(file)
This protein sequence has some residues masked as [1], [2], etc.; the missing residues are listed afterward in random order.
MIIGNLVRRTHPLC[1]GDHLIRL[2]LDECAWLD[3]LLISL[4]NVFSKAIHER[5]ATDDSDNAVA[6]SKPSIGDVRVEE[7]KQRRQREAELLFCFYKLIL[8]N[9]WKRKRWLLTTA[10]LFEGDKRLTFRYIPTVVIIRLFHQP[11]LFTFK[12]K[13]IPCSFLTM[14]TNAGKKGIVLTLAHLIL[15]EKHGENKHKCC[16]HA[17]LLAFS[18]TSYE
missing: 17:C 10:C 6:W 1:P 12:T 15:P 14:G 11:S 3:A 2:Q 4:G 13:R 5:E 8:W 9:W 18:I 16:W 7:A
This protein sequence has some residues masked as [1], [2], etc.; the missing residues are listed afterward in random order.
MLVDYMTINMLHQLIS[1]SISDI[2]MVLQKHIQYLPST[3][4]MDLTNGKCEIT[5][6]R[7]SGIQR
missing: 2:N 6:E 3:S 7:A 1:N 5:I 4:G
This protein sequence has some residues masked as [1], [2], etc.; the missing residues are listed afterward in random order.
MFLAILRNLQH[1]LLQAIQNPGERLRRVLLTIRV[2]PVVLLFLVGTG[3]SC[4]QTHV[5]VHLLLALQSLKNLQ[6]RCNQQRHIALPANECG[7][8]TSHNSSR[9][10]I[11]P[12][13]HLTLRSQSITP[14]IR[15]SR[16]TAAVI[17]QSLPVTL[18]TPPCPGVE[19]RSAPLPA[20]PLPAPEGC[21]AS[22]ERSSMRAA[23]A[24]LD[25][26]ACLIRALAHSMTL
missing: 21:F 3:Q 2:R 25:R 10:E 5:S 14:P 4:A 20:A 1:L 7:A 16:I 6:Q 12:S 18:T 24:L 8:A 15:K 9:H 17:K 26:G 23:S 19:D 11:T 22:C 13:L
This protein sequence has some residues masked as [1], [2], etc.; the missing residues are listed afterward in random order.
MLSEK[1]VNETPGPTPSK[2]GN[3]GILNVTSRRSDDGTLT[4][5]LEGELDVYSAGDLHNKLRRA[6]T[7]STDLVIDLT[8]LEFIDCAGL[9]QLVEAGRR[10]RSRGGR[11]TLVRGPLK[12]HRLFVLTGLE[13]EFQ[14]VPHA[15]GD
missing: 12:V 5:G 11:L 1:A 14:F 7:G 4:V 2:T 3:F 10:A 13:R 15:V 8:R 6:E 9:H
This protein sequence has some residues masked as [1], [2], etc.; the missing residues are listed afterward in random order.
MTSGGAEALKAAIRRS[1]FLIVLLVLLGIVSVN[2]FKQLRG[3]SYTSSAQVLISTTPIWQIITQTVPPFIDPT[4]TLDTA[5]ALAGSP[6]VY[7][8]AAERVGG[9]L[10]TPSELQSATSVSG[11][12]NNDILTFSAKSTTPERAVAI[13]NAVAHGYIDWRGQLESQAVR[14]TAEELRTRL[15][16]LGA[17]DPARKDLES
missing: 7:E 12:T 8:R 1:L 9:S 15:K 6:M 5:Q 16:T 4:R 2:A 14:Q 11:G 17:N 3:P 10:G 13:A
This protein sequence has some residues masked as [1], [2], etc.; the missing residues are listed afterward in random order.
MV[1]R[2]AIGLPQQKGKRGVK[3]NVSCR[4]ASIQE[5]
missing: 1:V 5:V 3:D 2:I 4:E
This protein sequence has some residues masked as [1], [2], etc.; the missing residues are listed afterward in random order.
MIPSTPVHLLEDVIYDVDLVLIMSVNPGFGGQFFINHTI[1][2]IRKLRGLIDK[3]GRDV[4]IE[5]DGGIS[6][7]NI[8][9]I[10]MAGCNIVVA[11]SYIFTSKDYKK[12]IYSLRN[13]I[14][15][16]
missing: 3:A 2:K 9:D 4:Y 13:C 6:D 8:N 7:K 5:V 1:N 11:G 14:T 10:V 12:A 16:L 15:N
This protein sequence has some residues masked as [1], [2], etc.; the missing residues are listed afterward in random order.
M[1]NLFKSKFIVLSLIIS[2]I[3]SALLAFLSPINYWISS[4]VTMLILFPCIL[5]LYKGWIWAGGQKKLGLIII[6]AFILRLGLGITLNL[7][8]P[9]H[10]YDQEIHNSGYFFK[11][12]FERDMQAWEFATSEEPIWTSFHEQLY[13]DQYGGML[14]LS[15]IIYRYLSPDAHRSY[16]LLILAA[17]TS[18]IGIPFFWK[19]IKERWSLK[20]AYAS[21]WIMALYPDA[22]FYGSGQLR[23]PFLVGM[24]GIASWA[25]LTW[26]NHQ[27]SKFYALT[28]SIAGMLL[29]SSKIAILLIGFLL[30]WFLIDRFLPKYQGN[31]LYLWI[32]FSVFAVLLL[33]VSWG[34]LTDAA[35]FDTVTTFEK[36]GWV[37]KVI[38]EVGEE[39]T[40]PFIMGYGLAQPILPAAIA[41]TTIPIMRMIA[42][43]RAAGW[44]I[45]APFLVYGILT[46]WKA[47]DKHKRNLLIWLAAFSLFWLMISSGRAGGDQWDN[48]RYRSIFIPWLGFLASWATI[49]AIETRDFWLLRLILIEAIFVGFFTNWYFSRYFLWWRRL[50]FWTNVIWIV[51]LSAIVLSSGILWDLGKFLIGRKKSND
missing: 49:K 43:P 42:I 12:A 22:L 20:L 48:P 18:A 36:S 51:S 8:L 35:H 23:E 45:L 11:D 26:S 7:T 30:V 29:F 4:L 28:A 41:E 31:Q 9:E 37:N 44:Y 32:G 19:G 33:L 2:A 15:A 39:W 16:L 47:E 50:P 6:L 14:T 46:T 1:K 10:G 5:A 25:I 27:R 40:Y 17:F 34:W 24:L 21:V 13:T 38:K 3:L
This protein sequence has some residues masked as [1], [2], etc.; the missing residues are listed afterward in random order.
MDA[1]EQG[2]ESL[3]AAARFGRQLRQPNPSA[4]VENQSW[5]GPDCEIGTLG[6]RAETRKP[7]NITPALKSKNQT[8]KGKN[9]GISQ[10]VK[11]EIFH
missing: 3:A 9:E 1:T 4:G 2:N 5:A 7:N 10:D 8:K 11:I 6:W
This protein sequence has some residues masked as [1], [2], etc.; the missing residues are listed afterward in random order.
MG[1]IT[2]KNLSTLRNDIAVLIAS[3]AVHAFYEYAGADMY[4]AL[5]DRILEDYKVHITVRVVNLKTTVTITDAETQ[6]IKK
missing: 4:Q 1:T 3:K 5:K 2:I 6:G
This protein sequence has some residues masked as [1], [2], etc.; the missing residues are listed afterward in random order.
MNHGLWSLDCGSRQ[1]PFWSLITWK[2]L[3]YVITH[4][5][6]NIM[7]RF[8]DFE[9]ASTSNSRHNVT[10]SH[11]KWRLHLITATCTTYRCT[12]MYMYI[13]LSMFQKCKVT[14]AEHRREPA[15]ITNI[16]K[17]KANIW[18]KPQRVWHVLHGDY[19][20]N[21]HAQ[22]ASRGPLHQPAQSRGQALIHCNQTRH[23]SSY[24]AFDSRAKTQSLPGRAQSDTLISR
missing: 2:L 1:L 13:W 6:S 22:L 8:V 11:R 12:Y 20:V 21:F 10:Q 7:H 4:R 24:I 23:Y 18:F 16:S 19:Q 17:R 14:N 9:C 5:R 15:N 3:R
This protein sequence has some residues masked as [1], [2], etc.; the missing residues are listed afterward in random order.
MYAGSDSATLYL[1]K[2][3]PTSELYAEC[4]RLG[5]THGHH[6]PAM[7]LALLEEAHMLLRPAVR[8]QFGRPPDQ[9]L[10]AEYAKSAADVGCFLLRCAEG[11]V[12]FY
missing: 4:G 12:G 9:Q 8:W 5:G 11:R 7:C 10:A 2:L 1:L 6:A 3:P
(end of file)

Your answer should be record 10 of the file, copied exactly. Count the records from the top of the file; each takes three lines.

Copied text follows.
This protein sequence has some residues masked as [1], [2], etc.; the missing residues are listed afterward in random order.
MG[1]IT[2]KNLSTLRNDIAVLIAS[3]AVHAFYEYAGADMY[4]AL[5]DRILEDYKVHITVRVVNLKTTVTITDAETQ[6]IKK
missing: 4:Q 1:T 3:K 5:K 2:I 6:G